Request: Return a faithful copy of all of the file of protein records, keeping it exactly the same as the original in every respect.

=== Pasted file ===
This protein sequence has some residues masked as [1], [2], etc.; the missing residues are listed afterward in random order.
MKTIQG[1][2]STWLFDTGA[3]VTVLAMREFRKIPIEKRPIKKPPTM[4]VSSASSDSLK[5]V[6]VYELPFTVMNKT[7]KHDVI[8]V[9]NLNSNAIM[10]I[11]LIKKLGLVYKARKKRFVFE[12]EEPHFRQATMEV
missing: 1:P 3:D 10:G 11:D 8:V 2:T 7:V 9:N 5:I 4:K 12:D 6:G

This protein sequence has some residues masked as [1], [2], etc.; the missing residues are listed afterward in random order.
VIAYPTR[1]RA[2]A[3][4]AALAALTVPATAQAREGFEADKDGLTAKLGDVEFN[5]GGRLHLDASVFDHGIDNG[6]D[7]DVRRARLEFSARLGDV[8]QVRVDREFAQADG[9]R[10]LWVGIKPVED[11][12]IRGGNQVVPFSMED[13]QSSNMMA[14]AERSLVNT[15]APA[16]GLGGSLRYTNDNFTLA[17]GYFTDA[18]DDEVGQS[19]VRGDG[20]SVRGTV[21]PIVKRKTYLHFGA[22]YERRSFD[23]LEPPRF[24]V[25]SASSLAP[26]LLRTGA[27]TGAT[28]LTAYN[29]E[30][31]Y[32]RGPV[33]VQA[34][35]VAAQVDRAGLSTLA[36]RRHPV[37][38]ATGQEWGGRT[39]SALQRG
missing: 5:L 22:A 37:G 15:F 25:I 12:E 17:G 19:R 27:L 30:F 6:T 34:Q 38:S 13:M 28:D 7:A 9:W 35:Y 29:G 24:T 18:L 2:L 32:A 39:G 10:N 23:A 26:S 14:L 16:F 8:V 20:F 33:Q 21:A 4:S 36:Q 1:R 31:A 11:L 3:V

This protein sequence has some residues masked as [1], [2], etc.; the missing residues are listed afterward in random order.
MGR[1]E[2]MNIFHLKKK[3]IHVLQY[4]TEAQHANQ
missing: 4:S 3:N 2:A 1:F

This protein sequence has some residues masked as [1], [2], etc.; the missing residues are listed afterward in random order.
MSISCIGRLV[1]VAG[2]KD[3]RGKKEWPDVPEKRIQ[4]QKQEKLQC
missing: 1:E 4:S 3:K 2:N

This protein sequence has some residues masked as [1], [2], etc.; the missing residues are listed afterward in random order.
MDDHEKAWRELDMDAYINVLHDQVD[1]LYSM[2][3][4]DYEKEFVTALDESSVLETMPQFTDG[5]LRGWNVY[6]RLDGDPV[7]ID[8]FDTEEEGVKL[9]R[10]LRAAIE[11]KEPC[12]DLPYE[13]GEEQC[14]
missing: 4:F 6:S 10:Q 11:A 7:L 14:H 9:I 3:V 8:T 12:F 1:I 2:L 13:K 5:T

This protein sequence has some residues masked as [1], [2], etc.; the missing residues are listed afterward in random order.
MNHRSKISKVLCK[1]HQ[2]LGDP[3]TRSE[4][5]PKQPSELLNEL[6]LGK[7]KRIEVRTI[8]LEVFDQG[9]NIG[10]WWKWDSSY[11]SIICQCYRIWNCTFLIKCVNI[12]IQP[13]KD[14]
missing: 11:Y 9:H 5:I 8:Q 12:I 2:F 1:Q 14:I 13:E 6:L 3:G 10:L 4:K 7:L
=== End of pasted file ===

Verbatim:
This protein sequence has some residues masked as [1], [2], etc.; the missing residues are listed afterward in random order.
MKTIQG[1][2]STWLFDTGA[3]VTVLAMREFRKIPIEKRPIKKPPTM[4]VSSASSDSLK[5]V[6]VYELPFTVMNKT[7]KHDVI[8]V[9]NLNSNAIM[10]I[11]LIKKLGLVYKARKKRFVFE[12]EEPHFRQATMEV
missing: 1:P 3:D 10:G 11:D 8:V 2:T 7:V 9:N 5:I 4:K 12:D 6:G

This protein sequence has some residues masked as [1], [2], etc.; the missing residues are listed afterward in random order.
VIAYPTR[1]RA[2]A[3][4]AALAALTVPATAQAREGFEADKDGLTAKLGDVEFN[5]GGRLHLDASVFDHGIDNG[6]D[7]DVRRARLEFSARLGDV[8]QVRVDREFAQADG[9]R[10]LWVGIKPVED[11][12]IRGGNQVVPFSMED[13]QSSNMMA[14]AERSLVNT[15]APA[16]GLGGSLRYTNDNFTLA[17]GYFTDA[18]DDEVGQS[19]VRGDG[20]SVRGTV[21]PIVKRKTYLHFGA[22]YERRSFD[23]LEPPRF[24]V[25]SASSLAP[26]LLRTGA[27]TGAT[28]LTAYN[29]E[30][31]Y[32]RGPV[33]VQA[34][35]VAAQVDRAGLSTLA[36]RRHPV[37][38]ATGQEWGGRT[39]SALQRG
missing: 5:L 22:A 37:G 15:F 25:I 12:E 17:G 19:R 27:L 30:F 6:T 34:Q 38:S 13:M 28:D 7:A 9:W 35:Y 29:G 24:T 18:L 2:L 32:A 39:G 10:N 23:A 26:S 14:L 16:F 8:V 20:F 33:Q 21:A 4:S 36:Q 1:R 31:A 11:L 3:V

This protein sequence has some residues masked as [1], [2], etc.; the missing residues are listed afterward in random order.
MGR[1]E[2]MNIFHLKKK[3]IHVLQY[4]TEAQHANQ
missing: 4:S 3:N 2:A 1:F

This protein sequence has some residues masked as [1], [2], etc.; the missing residues are listed afterward in random order.
MSISCIGRLV[1]VAG[2]KD[3]RGKKEWPDVPEKRIQ[4]QKQEKLQC
missing: 1:E 4:S 3:K 2:N

This protein sequence has some residues masked as [1], [2], etc.; the missing residues are listed afterward in random order.
MDDHEKAWRELDMDAYINVLHDQVD[1]LYSM[2][3][4]DYEKEFVTALDESSVLETMPQFTDG[5]LRGWNVY[6]RLDGDPV[7]ID[8]FDTEEEGVKL[9]R[10]LRAAIE[11]KEPC[12]DLPYE[13]GEEQC[14]
missing: 4:F 6:S 10:Q 11:A 7:L 14:H 9:I 3:V 8:T 12:F 1:I 2:L 13:K 5:T

This protein sequence has some residues masked as [1], [2], etc.; the missing residues are listed afterward in random order.
MNHRSKISKVLCK[1]HQ[2]LGDP[3]TRSE[4][5]PKQPSELLNEL[6]LGK[7]KRIEVRTI[8]LEVFDQG[9]NIG[10]WWKWDSSY[11]SIICQCYRIWNCTFLIKCVNI[12]IQP[13]KD[14]
missing: 11:Y 9:H 5:I 8:Q 12:I 2:F 1:Q 14:I 13:E 6:L 3:G 10:L 4:K 7:L